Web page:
Import appeal: Once again, lots of stuff here, like rhythm games, fighters and (if you can handle them) RPGs. It may not be the easiest platform to get started with, though.

PlayStation 3
Region lock: No!
Import appeal: If you just want to dip your toes into the import world, the PS3’s a great place for that. Get started with a little Aquanaut’s Holiday: Hidden Memories (in English!), E.X. Troopers or something with a Gundam in it.

PlayStation 4

PlayStation 4
Region lock: No!
Import appeal: There are a few choice titles like Dragon Quest Builders, but we’re only now getting the full weight of Japanese development. More should be on the way!
Check out our system recommendations here.

PlayStation Portable
Region lock: No!
Import appeal: RPGs. All of the RPGs. Also, if you like Monster Hunter and want to play about 300 games that are trying to be like Monster Hunter, boy, are you in the right place!

PlayStation Vita
Region lock: No!
Import appeal: Rhythm games are once again a big deal, but they’re joined by a nice collection of action-RPGs. And, well, visual novels. Yeah, don’t start by importing those; they’re very language-dependent.
Check out our system recommendations here.

Mega Drive

Other notable systems

Mega Drive (Genesis)
Region lock: Yes, though earlier games didn’t have one
Import appeal: It’s a great system for fans of shoot-’em-ups! Also a few action-platformers.

Sega Saturn
Region lock: Yes, bypassed most easily with an Action Replay.
Import appeal: Almost the system’s entire library remained exclusive to Japan, but what the system was best at was advancing 2D in a 3D era. If you like detailed sprite work, the Saturn is the system for you.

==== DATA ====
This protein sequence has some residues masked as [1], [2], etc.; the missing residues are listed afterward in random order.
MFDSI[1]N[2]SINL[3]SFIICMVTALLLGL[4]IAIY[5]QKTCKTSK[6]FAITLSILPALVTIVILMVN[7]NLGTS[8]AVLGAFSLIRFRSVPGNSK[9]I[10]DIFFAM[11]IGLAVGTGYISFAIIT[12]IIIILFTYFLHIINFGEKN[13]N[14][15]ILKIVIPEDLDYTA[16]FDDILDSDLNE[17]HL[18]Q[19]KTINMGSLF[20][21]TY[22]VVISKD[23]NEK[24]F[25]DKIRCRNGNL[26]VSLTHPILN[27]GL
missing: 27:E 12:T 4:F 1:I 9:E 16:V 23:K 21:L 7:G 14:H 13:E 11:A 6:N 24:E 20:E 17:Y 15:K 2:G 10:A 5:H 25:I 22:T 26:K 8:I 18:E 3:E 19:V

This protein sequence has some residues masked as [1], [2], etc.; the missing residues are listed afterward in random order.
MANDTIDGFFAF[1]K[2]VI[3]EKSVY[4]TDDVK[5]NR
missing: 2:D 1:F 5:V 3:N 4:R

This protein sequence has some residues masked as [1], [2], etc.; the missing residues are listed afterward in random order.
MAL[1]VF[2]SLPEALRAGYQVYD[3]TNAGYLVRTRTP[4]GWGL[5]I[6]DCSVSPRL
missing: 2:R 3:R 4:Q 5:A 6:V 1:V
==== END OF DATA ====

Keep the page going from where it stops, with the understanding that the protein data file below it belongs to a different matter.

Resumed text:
Sega Dreamcast
Region lock: Yes, bypassed by an import boot disc.
Import appeal: Fighters and shoot-’em-ups are myriad here, as the Dreamcast was the last of the generation of consoles focused on replicating the arcade appeal. If you miss the last days of the quarter-consuming cabinet’s dominance, that’s what the DC’s for.

Neo Geo Pocket Color

Neo Geo Pocket Color
Region lock: No!
Import appeal: While its older brother is great, it’s also crazy-expensive for new importers. The Pocket is much, much cheaper, and also has fighters and arcade-style games that are refreshing in their simplicity.

Microsoft Xbox/Xbox 360
Region lock: Yes, though some games aren’t locked.
Import appeal: I put both of these in one item, because they need to be included, but neither has much for importers. Well, Western importers. Japanese importers probably love these things!

Microsoft Xbox One
Region lock: No!
Import appeal: Basically none? There are a few aberrations like a port of Puyo Puyo Tetris, but basically there’s no Japanese community for the platform.

PC Engine (TurboGrafx-16)
Region lock: Yes
Import appeal: Were you looking for all the scrolling shooters?

Hopefully that gives you a good idea of where you should start, though once you get in, there’s a whole world to explore! I apologize to your bank account in advance.